We Were Liars meets Speak in this haunting, mesmerizing psychological thriller–a gender-flipped YA Great Gatsby–that will linger long after the final line
On wealthy Commodore Island, Fern is watching and waiting–for summer, for college, for her childhood best friend to decide he loves her. Then Ivy Avila lands on the island like a falling star. When Ivy shines on her, Fern feels seen. When they’re together, Fern has purpose. She glimpses the secrets Ivy hides behind her fame, her fortune, the lavish parties she throws at her great glass house, and understands that Ivy hurts in ways Fern can’t fathom. And soon, it’s clear Ivy wants someone Fern can help her get. But as the two pull closer, Fern’s cozy life on Commodore unravels: drought descends, fires burn, and a reckless night spins out of control. Everything Fern thought she understood–about her home, herself, the boy she loved, about Ivy Avila–twists and bends into something new. And Fern won’t emerge the same person she was.
An enthralling, mind-altering psychological thriller, Tell Me My Name is about the cost of being a girl in a world that takes so much, and the enormity of what is regained when we take it back.
I sat down and wrote this ‘review’ at 1am shortly after finishing Tell Me My Name and have thought about rewriting it more coherently… but then I decided the frenzied nature of it was the best way to describe this book in a sense.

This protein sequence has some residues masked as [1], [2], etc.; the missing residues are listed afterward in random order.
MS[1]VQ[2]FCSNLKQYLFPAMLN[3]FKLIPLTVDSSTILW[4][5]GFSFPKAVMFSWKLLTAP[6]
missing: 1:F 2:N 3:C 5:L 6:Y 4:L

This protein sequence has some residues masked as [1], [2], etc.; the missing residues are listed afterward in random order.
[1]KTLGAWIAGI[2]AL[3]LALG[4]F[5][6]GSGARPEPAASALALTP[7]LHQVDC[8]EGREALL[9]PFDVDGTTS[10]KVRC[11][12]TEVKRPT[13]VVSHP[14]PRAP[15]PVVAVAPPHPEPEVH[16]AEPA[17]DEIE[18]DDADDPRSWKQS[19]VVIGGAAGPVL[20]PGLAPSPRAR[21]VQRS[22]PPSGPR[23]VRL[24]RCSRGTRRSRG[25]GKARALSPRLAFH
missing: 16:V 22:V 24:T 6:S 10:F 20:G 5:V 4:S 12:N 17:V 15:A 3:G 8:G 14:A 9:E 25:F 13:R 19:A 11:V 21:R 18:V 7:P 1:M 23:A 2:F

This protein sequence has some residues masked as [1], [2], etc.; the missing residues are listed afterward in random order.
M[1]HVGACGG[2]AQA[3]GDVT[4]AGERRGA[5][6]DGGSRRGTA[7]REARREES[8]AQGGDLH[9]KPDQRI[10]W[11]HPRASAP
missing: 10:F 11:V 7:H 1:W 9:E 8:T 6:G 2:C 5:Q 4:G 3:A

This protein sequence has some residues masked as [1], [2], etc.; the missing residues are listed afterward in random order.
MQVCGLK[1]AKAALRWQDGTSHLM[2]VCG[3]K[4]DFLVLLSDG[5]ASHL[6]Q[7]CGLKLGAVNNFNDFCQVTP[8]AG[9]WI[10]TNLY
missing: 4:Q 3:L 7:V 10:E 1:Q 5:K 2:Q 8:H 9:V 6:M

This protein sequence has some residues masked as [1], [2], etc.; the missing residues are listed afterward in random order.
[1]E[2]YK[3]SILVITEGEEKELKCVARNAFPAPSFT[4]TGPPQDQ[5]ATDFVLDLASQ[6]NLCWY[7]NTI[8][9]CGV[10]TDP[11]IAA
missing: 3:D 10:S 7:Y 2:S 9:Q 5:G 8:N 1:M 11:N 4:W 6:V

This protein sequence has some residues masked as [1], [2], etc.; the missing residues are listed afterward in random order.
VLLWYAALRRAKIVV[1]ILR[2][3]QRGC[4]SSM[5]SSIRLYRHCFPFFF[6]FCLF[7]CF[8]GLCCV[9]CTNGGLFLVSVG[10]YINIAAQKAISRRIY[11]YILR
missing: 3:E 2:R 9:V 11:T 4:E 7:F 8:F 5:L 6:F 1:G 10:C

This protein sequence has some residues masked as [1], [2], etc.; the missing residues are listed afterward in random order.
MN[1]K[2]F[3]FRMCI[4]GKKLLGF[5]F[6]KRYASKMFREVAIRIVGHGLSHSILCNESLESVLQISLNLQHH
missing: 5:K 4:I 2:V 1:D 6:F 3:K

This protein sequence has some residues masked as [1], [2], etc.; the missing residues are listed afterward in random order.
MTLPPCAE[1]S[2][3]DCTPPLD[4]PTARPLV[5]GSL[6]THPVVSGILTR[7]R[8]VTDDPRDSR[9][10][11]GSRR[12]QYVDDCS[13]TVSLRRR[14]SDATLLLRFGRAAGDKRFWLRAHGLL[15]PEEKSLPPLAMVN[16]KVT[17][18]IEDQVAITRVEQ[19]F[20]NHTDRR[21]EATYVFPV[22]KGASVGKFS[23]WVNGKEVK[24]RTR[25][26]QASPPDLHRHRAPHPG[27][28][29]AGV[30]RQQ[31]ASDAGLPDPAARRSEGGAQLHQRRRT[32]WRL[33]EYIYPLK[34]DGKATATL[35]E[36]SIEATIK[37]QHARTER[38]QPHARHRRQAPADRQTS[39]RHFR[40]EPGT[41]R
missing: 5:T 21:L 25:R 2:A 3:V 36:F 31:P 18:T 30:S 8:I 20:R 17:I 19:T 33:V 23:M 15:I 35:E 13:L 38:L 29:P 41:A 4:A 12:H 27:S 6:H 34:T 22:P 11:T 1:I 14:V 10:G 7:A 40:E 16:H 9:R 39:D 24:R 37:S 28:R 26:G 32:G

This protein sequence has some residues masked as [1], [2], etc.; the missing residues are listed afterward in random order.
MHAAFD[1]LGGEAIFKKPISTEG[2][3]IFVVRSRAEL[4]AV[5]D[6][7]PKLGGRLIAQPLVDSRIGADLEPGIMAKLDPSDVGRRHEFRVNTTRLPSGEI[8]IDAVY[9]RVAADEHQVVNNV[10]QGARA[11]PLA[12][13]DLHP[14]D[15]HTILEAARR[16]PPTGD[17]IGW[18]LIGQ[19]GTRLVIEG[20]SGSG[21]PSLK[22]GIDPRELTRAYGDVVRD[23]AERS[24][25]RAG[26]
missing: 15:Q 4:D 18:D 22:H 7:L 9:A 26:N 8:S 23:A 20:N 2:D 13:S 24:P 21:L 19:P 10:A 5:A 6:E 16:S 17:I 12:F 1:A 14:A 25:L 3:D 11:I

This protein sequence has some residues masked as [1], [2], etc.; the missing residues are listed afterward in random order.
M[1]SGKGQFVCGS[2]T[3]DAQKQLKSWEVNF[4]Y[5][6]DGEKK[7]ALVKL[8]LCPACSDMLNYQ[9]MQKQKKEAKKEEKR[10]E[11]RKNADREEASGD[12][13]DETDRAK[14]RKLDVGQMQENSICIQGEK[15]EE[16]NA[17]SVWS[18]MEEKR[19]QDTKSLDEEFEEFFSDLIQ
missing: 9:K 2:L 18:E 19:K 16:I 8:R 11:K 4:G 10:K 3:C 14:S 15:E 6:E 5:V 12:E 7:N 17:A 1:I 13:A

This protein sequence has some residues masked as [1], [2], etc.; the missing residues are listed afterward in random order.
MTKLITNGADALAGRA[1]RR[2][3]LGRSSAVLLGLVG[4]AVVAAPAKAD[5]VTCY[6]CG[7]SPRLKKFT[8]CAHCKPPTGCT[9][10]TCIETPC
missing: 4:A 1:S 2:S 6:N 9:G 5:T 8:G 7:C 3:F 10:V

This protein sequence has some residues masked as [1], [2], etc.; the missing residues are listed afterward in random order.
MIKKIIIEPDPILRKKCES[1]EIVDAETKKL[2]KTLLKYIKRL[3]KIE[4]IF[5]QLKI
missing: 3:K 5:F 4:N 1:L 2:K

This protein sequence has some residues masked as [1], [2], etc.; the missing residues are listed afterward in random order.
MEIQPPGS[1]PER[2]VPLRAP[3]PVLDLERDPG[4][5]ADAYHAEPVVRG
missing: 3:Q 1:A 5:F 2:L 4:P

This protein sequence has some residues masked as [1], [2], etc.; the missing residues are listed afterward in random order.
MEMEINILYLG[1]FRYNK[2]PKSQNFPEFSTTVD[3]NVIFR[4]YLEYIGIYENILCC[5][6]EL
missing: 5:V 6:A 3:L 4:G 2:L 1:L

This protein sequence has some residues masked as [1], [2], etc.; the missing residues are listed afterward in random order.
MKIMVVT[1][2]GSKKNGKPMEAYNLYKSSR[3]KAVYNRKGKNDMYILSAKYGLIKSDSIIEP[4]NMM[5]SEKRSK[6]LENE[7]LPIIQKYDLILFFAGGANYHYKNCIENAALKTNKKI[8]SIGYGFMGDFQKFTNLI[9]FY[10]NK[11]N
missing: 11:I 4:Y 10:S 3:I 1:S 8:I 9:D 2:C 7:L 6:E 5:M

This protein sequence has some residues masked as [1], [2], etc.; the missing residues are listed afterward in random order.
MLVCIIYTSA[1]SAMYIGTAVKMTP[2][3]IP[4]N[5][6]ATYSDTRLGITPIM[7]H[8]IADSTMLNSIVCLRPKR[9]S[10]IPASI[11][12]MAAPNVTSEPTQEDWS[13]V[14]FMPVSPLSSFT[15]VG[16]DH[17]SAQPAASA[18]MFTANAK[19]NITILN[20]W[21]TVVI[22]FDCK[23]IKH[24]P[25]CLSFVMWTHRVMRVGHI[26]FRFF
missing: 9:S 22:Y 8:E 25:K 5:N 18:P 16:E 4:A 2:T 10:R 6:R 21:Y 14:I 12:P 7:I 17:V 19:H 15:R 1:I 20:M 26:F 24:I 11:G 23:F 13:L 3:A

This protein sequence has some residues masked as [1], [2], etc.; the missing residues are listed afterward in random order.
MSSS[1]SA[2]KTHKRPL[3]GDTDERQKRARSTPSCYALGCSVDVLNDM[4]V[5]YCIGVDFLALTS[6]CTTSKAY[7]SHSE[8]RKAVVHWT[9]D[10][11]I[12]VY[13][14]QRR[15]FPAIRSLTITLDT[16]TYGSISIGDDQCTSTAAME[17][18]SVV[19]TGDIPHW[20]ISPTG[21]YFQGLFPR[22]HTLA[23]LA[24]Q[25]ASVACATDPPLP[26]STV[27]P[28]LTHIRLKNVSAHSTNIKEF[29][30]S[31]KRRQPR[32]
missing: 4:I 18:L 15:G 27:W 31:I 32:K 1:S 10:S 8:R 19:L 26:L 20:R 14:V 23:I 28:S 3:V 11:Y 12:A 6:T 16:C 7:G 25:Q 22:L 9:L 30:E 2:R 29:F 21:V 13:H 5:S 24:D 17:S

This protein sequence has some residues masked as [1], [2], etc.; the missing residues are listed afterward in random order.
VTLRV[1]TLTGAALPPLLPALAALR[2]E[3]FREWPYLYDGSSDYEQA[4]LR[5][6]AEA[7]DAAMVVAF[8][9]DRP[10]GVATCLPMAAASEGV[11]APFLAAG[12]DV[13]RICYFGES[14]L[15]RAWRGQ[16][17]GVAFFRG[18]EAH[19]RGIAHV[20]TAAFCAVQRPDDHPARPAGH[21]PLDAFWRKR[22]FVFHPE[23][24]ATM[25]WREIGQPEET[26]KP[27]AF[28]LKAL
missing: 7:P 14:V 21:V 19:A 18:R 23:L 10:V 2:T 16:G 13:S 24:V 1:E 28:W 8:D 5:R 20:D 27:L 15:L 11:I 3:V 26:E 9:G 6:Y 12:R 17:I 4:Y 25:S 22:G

This was a mind twist. It kind of feels like running through a labyrinth. Right when you think you have it all figured out, more twists and turns abrupt out of nowhere and you’re left anxiously racing towards an unknown end.
It was consuming to say the least. I don’t think I took a single breath from the moment I started until I finished and even after finishing I still don’t think I did take a single breath. It was a rollercoaster ride and it was glorious. So very rarely does a book imprint itself into my mind the way that Tell Me My Name has. So very rarely does a book have me so emotional I can’t even remember how to function.
I am a mess. Emotional. Distraught. A bit rattled. This book is powerful. There’s so much to unfold, so much to explore. It is the most memorable book I will probably ever read and the most unique.
I can’t accurately or even begin to sum up this book but there’s a section in the authors note that explains this book far better than I could ever articulate and here it is:
“My original intention was to follow The Great Gatsby’s story line pretty closely, while expanding its themes based on our evolution as a country and culture in the hundred years since its publication: How have the shadows of the American Dream darkened even further since then? What happens when we look at it through the eyes of young women rather than men—when we add climate change, the further consolidation of wealth and power, white supremacy, the corporatization of politics and media, the commodification of young women’s bodies?”
Thank you to the publisher for providing me an early copy in exchange for an honest review.